a python async library's thoughts on exposing a ca...
# development
a python async library's thoughts on exposing a cancellable or retryable task API https://trio.readthedocs.io/en/stable/reference-core.html#handling-cancellation
Here’s a rule of thumb for designing good Trio-style (“trionic”?) APIs: if you’re writing a reusable function, then you shouldn’t take a timeout= parameter, and instead let your caller worry about it. This has several advantages. First, it leaves the caller’s options open for deciding how they prefer to handle timeouts – for example, they might find it easier to work with absolute deadlines instead of relative timeouts. If they’re the ones calling into the cancellation machinery, then they get to pick, and you don’t have to worry about it. Second, and more importantly, this makes it easier for others to re-use your code. If you write a http_get function, and then I come along later and write a log_in_to_twitter function that needs to internally make several http_get calls, I don’t want to have to figure out how to configure the individual timeouts on each of those calls – and with Trio’s timeout system, it’s totally unnecessary.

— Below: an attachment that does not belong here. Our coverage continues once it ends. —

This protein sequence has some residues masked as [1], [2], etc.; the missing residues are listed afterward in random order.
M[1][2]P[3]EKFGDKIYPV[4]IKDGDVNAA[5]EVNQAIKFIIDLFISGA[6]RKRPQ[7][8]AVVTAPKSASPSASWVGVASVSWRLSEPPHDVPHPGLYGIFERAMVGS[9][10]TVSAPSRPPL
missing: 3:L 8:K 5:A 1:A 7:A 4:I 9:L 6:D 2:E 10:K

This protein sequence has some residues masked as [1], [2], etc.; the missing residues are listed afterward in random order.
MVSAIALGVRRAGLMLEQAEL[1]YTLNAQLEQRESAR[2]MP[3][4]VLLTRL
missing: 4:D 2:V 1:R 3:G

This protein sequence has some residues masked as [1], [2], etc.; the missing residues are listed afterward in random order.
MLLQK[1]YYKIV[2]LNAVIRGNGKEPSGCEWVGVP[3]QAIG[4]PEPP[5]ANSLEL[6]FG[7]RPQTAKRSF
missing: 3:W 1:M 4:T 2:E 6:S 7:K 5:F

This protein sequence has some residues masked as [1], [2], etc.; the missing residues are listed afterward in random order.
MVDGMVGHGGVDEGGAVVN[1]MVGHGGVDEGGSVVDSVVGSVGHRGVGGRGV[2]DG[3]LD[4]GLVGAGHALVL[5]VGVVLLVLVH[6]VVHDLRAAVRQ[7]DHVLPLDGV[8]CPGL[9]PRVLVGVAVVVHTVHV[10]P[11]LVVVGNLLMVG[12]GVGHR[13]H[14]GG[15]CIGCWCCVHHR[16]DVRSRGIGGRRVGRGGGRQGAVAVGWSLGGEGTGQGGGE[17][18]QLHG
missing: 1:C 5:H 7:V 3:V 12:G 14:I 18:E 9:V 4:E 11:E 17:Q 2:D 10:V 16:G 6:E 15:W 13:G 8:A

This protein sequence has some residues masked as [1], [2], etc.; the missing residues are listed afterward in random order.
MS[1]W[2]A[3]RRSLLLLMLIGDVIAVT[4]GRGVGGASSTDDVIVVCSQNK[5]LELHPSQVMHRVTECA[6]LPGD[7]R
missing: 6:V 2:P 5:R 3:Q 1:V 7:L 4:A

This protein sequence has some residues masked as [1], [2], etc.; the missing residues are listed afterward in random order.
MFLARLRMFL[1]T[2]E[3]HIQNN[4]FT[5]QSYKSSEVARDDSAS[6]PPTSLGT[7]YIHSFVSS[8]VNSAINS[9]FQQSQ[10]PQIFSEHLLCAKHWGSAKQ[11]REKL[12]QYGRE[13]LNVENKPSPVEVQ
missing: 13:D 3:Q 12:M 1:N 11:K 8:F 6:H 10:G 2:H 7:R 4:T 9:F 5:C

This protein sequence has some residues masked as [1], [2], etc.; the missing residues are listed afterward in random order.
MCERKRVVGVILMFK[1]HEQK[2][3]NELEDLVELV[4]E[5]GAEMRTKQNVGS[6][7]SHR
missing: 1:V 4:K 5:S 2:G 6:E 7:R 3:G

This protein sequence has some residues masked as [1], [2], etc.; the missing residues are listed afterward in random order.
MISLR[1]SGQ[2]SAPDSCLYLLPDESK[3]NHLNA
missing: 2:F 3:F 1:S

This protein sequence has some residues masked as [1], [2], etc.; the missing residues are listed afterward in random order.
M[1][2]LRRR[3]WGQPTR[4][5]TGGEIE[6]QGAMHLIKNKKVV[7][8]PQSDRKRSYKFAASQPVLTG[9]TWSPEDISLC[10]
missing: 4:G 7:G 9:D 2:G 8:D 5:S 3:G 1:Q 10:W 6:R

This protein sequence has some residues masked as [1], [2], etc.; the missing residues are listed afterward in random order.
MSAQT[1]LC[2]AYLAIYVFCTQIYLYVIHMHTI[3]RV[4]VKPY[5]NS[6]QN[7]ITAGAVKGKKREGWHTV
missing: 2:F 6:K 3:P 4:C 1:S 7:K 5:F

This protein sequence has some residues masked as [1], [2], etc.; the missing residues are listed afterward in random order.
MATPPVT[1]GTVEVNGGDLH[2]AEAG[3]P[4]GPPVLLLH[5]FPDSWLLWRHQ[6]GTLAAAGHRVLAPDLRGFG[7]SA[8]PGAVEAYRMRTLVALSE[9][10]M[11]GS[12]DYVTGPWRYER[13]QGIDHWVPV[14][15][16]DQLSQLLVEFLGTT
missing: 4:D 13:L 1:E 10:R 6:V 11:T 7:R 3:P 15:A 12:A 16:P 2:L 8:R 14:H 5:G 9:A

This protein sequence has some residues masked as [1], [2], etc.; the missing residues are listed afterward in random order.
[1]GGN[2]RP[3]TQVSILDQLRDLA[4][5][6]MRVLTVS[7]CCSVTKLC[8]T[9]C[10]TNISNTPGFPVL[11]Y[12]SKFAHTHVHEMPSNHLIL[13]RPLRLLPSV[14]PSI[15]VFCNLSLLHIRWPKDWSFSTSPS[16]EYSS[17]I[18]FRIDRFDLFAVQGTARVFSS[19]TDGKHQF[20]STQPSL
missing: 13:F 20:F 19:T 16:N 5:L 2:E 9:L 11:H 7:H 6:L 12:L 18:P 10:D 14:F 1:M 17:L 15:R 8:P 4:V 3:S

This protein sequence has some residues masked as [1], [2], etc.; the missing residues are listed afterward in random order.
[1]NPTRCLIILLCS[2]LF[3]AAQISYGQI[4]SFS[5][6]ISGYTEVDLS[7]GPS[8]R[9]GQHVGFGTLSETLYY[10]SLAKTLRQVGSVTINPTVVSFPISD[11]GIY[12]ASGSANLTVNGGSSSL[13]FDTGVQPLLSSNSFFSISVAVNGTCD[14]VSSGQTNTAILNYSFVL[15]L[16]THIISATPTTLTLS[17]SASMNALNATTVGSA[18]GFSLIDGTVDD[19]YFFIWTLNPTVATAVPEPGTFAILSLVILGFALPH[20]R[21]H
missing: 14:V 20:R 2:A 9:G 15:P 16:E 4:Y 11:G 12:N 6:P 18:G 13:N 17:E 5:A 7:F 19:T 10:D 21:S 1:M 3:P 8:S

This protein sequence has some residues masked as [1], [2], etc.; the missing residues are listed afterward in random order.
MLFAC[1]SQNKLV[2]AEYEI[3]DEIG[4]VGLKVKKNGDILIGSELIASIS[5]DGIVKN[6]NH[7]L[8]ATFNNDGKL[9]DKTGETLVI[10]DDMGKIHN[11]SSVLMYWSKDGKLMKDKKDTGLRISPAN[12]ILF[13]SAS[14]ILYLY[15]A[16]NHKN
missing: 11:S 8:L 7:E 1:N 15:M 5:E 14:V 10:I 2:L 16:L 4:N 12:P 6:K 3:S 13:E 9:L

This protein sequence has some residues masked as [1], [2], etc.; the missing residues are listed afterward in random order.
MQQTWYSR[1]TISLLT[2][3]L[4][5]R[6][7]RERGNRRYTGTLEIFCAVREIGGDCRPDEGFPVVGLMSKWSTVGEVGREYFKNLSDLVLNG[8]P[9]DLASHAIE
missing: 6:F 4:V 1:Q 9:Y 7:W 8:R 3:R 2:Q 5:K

Of course, this rule doesn’t apply to APIs that need to impose internal timeouts. For example, if you write a start_http_server function, then you probably should give your caller some way to configure timeouts on individual requests.